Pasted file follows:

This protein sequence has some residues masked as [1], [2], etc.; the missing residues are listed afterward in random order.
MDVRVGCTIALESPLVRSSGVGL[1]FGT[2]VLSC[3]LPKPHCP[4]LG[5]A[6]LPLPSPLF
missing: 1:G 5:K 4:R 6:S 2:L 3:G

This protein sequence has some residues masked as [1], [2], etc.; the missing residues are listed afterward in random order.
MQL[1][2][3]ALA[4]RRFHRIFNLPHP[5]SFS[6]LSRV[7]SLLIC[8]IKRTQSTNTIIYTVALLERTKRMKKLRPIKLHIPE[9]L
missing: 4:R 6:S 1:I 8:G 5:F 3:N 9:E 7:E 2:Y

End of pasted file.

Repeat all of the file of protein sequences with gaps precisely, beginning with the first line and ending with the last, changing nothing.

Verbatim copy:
This protein sequence has some residues masked as [1], [2], etc.; the missing residues are listed afterward in random order.
MDVRVGCTIALESPLVRSSGVGL[1]FGT[2]VLSC[3]LPKPHCP[4]LG[5]A[6]LPLPSPLF
missing: 1:G 5:K 4:R 6:S 2:L 3:G

This protein sequence has some residues masked as [1], [2], etc.; the missing residues are listed afterward in random order.
MQL[1][2][3]ALA[4]RRFHRIFNLPHP[5]SFS[6]LSRV[7]SLLIC[8]IKRTQSTNTIIYTVALLERTKRMKKLRPIKLHIPE[9]L
missing: 4:R 6:S 1:I 8:G 5:F 3:N 9:E 7:E 2:Y